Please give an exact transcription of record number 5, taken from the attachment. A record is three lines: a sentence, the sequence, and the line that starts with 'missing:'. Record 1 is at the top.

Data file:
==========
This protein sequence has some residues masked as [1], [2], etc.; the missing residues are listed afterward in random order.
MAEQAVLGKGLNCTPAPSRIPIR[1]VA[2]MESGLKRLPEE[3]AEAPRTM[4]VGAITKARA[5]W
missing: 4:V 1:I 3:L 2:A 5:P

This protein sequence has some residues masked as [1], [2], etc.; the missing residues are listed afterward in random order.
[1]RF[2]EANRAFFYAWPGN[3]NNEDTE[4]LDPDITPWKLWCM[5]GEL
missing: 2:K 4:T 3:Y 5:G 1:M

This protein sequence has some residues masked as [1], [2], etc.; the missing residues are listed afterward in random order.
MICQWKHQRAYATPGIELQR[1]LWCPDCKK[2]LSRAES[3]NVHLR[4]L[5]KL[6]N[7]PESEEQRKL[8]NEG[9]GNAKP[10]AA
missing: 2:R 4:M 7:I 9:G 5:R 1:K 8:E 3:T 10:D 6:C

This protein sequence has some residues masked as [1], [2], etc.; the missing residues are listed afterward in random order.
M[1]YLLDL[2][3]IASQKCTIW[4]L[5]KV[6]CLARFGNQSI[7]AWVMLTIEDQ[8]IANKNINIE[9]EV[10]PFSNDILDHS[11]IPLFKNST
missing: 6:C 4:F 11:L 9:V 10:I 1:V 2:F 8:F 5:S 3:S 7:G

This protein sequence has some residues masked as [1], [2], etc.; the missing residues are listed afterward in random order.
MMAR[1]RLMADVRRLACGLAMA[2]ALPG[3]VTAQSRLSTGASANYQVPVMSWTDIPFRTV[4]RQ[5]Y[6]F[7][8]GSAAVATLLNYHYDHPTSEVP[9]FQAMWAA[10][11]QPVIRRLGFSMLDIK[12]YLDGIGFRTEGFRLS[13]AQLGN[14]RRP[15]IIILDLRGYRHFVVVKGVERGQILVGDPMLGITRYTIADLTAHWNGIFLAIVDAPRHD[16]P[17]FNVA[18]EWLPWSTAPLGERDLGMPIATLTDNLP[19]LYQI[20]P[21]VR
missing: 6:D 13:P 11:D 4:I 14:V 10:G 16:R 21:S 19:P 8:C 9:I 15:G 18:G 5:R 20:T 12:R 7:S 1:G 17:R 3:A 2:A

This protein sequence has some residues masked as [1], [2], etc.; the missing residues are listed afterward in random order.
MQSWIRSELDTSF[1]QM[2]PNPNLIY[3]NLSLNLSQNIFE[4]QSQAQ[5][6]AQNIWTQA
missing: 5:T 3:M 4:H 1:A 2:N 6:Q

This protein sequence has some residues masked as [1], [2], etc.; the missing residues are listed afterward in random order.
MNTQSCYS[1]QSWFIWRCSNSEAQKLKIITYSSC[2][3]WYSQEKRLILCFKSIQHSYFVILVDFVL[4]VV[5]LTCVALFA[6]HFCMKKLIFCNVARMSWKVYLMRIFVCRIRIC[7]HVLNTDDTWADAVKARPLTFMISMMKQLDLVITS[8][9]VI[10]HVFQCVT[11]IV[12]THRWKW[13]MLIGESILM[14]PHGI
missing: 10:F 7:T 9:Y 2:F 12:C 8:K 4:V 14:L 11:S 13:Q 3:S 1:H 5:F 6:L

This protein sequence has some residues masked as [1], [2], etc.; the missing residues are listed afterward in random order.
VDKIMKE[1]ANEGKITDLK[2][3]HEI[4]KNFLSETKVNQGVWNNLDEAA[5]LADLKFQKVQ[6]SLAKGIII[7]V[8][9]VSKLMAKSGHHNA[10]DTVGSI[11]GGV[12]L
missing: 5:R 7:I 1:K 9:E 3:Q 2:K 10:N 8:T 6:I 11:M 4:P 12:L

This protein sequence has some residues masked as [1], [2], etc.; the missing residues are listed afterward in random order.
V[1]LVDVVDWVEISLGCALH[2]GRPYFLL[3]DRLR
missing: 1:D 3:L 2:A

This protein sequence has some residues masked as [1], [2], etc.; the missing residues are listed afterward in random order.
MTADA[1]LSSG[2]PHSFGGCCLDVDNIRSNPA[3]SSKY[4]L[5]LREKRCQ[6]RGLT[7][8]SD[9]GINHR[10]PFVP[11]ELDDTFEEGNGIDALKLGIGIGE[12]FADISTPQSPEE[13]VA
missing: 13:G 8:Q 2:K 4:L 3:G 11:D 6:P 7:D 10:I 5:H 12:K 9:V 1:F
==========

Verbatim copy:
This protein sequence has some residues masked as [1], [2], etc.; the missing residues are listed afterward in random order.
MMAR[1]RLMADVRRLACGLAMA[2]ALPG[3]VTAQSRLSTGASANYQVPVMSWTDIPFRTV[4]RQ[5]Y[6]F[7][8]GSAAVATLLNYHYDHPTSEVP[9]FQAMWAA[10][11]QPVIRRLGFSMLDIK[12]YLDGIGFRTEGFRLS[13]AQLGN[14]RRP[15]IIILDLRGYRHFVVVKGVERGQILVGDPMLGITRYTIADLTAHWNGIFLAIVDAPRHD[16]P[17]FNVA[18]EWLPWSTAPLGERDLGMPIATLTDNLP[19]LYQI[20]P[21]VR
missing: 6:D 13:P 11:D 4:I 14:V 10:G 16:R 21:S 19:P 8:C 9:I 15:G 18:G 5:R 20:T 12:R 7:S 1:G 17:R 3:A 2:A